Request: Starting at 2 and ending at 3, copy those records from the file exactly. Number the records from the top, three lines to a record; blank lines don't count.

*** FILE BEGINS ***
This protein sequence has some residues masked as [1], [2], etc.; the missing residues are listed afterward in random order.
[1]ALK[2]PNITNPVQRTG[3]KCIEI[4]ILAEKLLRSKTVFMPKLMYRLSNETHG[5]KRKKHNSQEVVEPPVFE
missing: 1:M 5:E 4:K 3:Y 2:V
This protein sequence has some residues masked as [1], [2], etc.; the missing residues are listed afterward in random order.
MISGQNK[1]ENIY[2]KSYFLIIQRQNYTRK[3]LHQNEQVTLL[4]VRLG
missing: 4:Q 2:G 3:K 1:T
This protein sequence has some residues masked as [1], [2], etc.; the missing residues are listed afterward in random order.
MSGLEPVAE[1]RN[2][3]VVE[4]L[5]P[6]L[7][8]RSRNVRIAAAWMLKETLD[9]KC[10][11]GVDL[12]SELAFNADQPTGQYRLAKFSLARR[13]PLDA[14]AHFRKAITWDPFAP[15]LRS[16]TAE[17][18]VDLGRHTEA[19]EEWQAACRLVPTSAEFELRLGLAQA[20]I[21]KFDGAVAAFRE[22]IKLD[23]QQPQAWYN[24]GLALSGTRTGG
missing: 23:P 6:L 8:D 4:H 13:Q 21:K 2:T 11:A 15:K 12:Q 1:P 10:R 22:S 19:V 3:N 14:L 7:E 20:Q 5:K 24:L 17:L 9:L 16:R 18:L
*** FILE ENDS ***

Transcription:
This protein sequence has some residues masked as [1], [2], etc.; the missing residues are listed afterward in random order.
MISGQNK[1]ENIY[2]KSYFLIIQRQNYTRK[3]LHQNEQVTLL[4]VRLG
missing: 4:Q 2:G 3:K 1:T
This protein sequence has some residues masked as [1], [2], etc.; the missing residues are listed afterward in random order.
MSGLEPVAE[1]RN[2][3]VVE[4]L[5]P[6]L[7][8]RSRNVRIAAAWMLKETLD[9]KC[10][11]GVDL[12]SELAFNADQPTGQYRLAKFSLARR[13]PLDA[14]AHFRKAITWDPFAP[15]LRS[16]TAE[17][18]VDLGRHTEA[19]EEWQAACRLVPTSAEFELRLGLAQA[20]I[21]KFDGAVAAFRE[22]IKLD[23]QQPQAWYN[24]GLALSGTRTGG
missing: 23:P 6:L 8:D 4:H 13:Q 21:K 2:T 11:A 15:K 12:Q 1:P 10:R 22:S 19:V 3:N 14:L 7:E 20:Q 5:K 24:L 17:L 9:L 16:R 18:L